And can we talk about Sam Hauser. A top-100 freshman coming in, I thought he’d play some spot minutes and contribute irregularly. Yet there’s this tall white kid, making it rain effortlessly en route to seven 3s in 11 attempts. He’s been so good from distance, every shot feels like it’s going in. I haven’t had that feeling from a Marquette player since at least DJO’s rookie campaign.
In Sam, Markus, Andrew, Katin, Jajuan and Haanif, you have an abundance of shooting riches, something rarely seen for the Blue and Gold this decade.
One of the biggest deficiencies in last year’s squad was the number of possessions given away by turnovers, specifically unforced live-ball turnovers. Those hurt more because you aren’t just giving up an opportunity to score, you are giving the opposition a chance for a quick, easy bucket on the other end.
Through a very small sample size, this problem has been more of a nuisance than a full blown issue. Marquette has committed 12 turnovers in both games, a rate of 16.1% which is a top-90 mark nationally at this early juncture. Through 2 games last year, Marquette had 31 turnovers and would finish the season with a TO rate of 30%, the 292nd worst mark in the country.
Giveaways are a two-way street though, and while Marquette has been frugal at giving it up, it has no qualms about picking your pocket and giving you a wedgie for good measure. The Golden Eagles have created 31 turnovers through 2 games, with 21 of those coming on steals, good for 14% of all possessions. That’s really, really good.
So is this:
Obviously, this takes more than turnovers into account, but the quick defense to offense transitions have been a revelation. The gap will close when Marquette faces better ball handlers and stealthier defenses, but the game plan for overcoming rebounding deficiencies is clear. Take chances, push the pace, get to the hole. The idea will be to get opponents to not crash the boards as aggressively in order to keep Marquette from running out. Rebounding will still be an issue all season, but the active defense will contain some of that damage.
This is crucial. My idol John Gasaway explains in detail just how important experience is at the college level. Even the Kentucky’s of the world with 5 stars mopping floors have had trouble without the requisite experience to go along with the otherworldly talent.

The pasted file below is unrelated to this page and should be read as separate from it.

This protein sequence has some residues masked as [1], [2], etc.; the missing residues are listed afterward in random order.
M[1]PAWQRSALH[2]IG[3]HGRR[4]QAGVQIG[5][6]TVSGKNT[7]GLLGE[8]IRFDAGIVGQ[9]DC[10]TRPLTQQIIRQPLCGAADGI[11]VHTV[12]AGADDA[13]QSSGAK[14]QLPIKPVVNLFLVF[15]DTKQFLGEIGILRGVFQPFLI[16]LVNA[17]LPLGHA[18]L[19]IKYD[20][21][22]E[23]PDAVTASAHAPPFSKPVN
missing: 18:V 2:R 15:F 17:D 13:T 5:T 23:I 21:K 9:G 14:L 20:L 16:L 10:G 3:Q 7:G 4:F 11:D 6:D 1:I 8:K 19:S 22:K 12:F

Last year, three of Marquette’s four main ball handlers were freshmen. Traci, Haanif and Henry may have been great statistically, but it was too much responsibility too soon to expect advanced results. Hence the turnover issue as outlined above. But that’s not the case this year, not by a large margin. The four MU players with at least 60% of minutes played this season are a 5th year senior, a senior, a senior and a sophomore. They have five combined turnovers this year.
It’s so much more than turnovers though. Experience is confidence in your ability, intelligence in your rotations, and leadership in adversity. It isn’t a guarantee for success on its own, but when combined with the talent of Hauser and Howard, makes for much steadier results.
The 2016 team had the talent to erase a 16-point deficit on the road at top ranked Villanova, but the fragility to lose to freaking DePaul at home at the buzzer. This is not that team. The ceiling remains just as high, but the floor nowhere near as low.
Despite the plaudits and the lopsided point differential, 176-120, Marquette fans are wary of going all-in after 3 straight years of frustrating results. I get it. I was the first one to burn down the ship after the Iowa debacle. This is not that team. The results may or may not follow suit in New York the next few days, but the foundation is there.
Marquette has what it takes to be good all season, not just now. Hop on and enjoy the ride.